In some strange way these film buffs were comforted by the blur, however their reconsideration that perhaps the 48fps is too revealing for what is being photographed is intellectually honest and permits advancement in the field of motion picture photography. This is of profound importance because this view is the truth.

There is no reason why you can’t prefer the comfort of the unreal, but declaring something to be inferior when it is clearly superior is emotional, irrational and a lie. The tech world is rife with irrational nonsense, but because of its very nature the truth generally finds its way through the smoke in time. Such is not the case in other areas of life, where damage to let’s say, our society, is not always as quickly noted as a light switch that is not connected to a real source of light, or an automobile that cannot make it to 30mph, no matter how we put the pedal to the mettle.

Greater detail and clarity may bring us closer to reality, but not closer to our desires or personal comfort. Fine! We may properly prefer a limited or editorialized view as long as we recognize it as a preference; but once we stray across the line that divides the subjective from the objective without noting that we have indeed crossed it, fantasy reigns, and fantasy can be a killer.

I really enjoy how he phrases things and makes his points.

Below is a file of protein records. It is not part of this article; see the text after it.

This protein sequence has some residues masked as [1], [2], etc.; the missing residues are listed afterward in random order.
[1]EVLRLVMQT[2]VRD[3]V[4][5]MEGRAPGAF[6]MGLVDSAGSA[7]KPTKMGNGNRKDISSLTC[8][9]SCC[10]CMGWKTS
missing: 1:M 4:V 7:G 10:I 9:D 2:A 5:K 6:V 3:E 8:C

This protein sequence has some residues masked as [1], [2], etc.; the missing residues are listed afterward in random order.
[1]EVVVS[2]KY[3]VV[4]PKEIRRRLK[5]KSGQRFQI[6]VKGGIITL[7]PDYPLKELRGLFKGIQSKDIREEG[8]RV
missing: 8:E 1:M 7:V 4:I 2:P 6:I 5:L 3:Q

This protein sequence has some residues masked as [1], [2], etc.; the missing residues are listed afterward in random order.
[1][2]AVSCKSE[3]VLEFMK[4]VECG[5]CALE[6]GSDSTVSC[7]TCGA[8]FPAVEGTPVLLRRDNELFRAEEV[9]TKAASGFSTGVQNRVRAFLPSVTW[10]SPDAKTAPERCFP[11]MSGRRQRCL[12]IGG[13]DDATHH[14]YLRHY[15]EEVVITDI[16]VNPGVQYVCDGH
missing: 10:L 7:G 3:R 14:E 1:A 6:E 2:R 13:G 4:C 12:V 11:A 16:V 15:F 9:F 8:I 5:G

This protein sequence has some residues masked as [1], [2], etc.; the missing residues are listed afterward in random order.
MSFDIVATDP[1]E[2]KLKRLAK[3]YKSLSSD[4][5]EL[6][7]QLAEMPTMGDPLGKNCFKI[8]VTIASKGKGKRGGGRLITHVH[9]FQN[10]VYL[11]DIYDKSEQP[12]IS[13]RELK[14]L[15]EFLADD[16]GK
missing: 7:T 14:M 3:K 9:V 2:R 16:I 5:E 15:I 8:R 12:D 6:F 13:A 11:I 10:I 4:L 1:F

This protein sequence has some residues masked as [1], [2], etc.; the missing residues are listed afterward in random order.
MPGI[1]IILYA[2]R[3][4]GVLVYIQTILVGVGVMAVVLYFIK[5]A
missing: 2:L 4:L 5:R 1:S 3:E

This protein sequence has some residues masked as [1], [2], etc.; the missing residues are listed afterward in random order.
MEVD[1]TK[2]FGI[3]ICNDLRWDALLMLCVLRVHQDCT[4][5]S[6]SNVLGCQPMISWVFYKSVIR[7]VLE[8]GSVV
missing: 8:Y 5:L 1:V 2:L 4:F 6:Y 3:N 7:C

I think that a serious flaw in society to-day is the importance that is placed on such things as feelings and 'relative truth.' Feelings are important, but they aren't everything. "Do what you feel is good," is inapplicable to an orderly society, and causes bias like with the new frame rates. (On the opposite end of the spectrum, you actually also get those who accept anything NEW just because it is NEW... Neither the new or old bias is good or productive....I'm going to sound like an episode of Star Trek TOS here for a second, but, a balance needs to be achieved between logic and emotion. You can't follow one or the other with absolute exclusiveness. People don't think enough, they just let the waves of emotion carry them to wherever, content to ride along--especially if it's with a clique of like-minded people. They become like kids that never grew up. "I don't like that! I don't wanna, I don't want it! I like it THAT way!" The internet makes them all the more noisy, and we've got all these people running around the web, commenting and posting everywhere, and they're just a kid or some self-proclaimed expert on film that has no true credentials or education whatsoever...